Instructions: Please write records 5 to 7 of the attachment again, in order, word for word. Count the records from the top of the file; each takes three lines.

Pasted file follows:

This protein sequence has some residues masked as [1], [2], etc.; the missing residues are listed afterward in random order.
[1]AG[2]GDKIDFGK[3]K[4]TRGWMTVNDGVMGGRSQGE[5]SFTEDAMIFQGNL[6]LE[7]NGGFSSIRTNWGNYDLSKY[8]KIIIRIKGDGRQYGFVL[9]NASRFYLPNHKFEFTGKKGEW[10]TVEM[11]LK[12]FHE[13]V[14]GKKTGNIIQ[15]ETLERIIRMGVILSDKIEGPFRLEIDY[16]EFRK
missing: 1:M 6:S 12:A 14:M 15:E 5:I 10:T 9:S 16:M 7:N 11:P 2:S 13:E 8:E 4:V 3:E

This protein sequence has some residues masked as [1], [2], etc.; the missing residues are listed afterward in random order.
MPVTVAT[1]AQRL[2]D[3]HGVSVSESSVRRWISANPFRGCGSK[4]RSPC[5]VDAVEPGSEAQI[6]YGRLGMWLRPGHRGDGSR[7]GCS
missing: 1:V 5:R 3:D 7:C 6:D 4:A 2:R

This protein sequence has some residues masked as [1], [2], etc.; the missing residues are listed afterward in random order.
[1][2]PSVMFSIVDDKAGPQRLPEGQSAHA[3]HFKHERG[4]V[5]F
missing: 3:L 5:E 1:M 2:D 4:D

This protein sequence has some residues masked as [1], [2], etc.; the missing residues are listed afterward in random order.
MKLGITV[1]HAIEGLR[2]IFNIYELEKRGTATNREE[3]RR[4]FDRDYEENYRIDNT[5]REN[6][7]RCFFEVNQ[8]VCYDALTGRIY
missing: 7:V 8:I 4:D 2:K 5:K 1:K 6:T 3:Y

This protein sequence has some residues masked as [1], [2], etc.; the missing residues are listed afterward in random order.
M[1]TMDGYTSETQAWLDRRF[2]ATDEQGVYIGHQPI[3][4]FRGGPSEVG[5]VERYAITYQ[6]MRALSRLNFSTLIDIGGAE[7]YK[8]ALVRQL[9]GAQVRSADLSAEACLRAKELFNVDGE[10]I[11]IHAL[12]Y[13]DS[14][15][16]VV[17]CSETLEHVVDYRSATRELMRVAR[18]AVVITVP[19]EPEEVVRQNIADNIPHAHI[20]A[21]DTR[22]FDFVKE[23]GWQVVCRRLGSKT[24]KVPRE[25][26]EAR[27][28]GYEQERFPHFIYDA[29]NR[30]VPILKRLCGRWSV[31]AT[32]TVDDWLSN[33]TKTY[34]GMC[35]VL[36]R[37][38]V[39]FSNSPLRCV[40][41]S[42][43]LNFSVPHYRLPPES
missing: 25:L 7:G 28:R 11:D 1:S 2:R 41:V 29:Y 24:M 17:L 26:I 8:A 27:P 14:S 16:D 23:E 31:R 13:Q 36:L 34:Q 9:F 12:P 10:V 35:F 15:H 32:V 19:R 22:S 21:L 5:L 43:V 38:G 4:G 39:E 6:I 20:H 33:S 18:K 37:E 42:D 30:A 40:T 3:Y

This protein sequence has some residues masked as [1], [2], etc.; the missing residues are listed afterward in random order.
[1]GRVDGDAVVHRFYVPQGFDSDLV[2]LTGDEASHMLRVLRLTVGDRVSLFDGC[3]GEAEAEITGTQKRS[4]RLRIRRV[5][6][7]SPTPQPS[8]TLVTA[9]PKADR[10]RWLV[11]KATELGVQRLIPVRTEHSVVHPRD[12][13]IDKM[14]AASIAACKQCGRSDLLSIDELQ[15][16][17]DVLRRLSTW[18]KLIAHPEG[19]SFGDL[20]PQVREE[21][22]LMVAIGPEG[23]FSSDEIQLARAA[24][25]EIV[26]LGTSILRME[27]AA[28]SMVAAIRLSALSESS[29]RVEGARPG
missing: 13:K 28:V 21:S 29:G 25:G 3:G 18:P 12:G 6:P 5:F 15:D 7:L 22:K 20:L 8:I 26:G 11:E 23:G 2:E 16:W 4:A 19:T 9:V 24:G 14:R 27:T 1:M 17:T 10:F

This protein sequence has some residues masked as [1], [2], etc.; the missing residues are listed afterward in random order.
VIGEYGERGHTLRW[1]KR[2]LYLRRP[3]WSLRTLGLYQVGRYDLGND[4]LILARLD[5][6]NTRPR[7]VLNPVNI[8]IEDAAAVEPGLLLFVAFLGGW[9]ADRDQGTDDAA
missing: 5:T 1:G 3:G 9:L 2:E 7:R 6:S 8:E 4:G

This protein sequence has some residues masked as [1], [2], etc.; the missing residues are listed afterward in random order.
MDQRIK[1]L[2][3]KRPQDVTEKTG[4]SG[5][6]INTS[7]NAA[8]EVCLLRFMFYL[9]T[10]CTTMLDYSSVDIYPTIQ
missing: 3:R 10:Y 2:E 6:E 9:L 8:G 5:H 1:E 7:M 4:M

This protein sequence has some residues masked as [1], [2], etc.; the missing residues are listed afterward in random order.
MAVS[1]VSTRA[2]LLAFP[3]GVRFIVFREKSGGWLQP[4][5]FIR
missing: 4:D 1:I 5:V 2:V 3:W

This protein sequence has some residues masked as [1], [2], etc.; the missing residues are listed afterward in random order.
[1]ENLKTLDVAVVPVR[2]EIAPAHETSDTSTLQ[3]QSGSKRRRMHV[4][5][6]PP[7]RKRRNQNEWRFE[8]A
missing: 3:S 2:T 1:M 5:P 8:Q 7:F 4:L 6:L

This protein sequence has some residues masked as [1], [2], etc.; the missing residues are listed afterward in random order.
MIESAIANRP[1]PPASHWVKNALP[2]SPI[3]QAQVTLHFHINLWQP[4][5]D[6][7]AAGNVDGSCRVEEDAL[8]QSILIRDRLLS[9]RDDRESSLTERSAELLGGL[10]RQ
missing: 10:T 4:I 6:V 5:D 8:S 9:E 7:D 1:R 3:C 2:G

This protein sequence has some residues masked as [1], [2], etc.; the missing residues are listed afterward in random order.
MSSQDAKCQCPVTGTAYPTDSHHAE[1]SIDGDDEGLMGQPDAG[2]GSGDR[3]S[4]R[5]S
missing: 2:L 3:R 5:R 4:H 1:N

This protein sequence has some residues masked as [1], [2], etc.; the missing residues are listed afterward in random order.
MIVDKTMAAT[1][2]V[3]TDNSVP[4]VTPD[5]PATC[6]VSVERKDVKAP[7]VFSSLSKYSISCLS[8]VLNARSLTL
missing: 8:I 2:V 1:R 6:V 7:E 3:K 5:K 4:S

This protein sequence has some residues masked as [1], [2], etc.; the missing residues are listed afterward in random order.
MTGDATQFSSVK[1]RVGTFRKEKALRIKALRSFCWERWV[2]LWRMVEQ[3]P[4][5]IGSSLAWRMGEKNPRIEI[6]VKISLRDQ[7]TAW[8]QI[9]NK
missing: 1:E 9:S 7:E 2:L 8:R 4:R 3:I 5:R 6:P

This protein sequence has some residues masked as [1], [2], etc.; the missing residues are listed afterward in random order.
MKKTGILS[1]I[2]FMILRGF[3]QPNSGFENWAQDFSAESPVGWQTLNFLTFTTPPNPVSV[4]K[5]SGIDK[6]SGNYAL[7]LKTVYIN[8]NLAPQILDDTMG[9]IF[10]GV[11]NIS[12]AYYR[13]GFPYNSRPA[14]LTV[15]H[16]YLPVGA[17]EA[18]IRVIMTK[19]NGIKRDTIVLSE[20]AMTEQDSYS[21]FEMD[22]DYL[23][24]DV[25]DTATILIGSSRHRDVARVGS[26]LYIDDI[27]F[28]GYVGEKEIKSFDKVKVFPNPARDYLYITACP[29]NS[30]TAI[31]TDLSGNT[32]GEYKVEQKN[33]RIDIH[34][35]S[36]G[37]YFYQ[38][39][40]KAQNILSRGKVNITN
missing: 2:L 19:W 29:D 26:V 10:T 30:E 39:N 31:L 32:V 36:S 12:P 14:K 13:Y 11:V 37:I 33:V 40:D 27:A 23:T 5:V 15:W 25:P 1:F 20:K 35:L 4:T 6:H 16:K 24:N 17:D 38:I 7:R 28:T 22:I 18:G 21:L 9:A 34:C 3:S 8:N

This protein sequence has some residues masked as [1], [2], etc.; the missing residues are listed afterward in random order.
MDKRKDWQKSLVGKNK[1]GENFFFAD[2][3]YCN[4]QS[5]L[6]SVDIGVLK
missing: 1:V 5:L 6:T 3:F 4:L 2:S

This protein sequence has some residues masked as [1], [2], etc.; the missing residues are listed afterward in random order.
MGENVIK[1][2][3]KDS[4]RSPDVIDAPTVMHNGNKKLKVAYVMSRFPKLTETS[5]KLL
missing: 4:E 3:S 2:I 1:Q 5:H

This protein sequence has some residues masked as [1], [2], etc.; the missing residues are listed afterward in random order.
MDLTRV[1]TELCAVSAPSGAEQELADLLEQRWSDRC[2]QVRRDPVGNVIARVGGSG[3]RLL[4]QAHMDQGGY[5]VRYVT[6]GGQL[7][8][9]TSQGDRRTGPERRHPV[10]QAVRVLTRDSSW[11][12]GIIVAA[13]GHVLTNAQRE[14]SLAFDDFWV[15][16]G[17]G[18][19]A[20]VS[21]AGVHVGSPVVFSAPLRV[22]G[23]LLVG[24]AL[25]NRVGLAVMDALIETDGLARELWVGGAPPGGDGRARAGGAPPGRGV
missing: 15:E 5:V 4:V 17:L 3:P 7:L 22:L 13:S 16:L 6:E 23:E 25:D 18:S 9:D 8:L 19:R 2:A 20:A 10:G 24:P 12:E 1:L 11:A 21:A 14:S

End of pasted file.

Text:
This protein sequence has some residues masked as [1], [2], etc.; the missing residues are listed afterward in random order.
M[1]TMDGYTSETQAWLDRRF[2]ATDEQGVYIGHQPI[3][4]FRGGPSEVG[5]VERYAITYQ[6]MRALSRLNFSTLIDIGGAE[7]YK[8]ALVRQL[9]GAQVRSADLSAEACLRAKELFNVDGE[10]I[11]IHAL[12]Y[13]DS[14][15][16]VV[17]CSETLEHVVDYRSATRELMRVAR[18]AVVITVP[19]EPEEVVRQNIADNIPHAHI[20]A[21]DTR[22]FDFVKE[23]GWQVVCRRLGSKT[24]KVPRE[25][26]EAR[27][28]GYEQERFPHFIYDA[29]NR[30]VPILKRLCGRWSV[31]AT[32]TVDDWLSN[33]TKTY[34]GMC[35]VL[36]R[37][38]V[39]FSNSPLRCV[40][41]S[42][43]LNFSVPHYRLPPES
missing: 25:L 7:G 28:R 11:D 1:S 2:R 41:V 29:Y 24:M 17:L 26:I 8:A 27:P 14:S 16:D 23:E 31:R 13:Q 36:L 34:Q 9:F 12:P 10:V 35:F 15:H 32:V 19:R 22:S 21:L 5:L 43:V 38:G 4:G 39:E 6:I 20:H 33:S 18:K 37:E 42:D 30:A 40:T 3:Y

This protein sequence has some residues masked as [1], [2], etc.; the missing residues are listed afterward in random order.
[1]GRVDGDAVVHRFYVPQGFDSDLV[2]LTGDEASHMLRVLRLTVGDRVSLFDGC[3]GEAEAEITGTQKRS[4]RLRIRRV[5][6][7]SPTPQPS[8]TLVTA[9]PKADR[10]RWLV[11]KATELGVQRLIPVRTEHSVVHPRD[12][13]IDKM[14]AASIAACKQCGRSDLLSIDELQ[15][16][17]DVLRRLSTW[18]KLIAHPEG[19]SFGDL[20]PQVREE[21][22]LMVAIGPEG[23]FSSDEIQLARAA[24][25]EIV[26]LGTSILRME[27]AA[28]SMVAAIRLSALSESS[29]RVEGARPG
missing: 13:K 28:V 21:S 29:G 25:G 3:G 18:P 12:G 6:P 5:F 15:D 7:L 22:K 20:L 8:I 26:G 11:E 23:G 2:E 16:W 4:A 19:T 9:V 24:G 14:R 27:T 1:M 17:T 10:F

This protein sequence has some residues masked as [1], [2], etc.; the missing residues are listed afterward in random order.
VIGEYGERGHTLRW[1]KR[2]LYLRRP[3]WSLRTLGLYQVGRYDLGND[4]LILARLD[5][6]NTRPR[7]VLNPVNI[8]IEDAAAVEPGLLLFVAFLGGW[9]ADRDQGTDDAA
missing: 5:T 1:G 3:G 9:L 2:E 7:R 6:S 8:E 4:G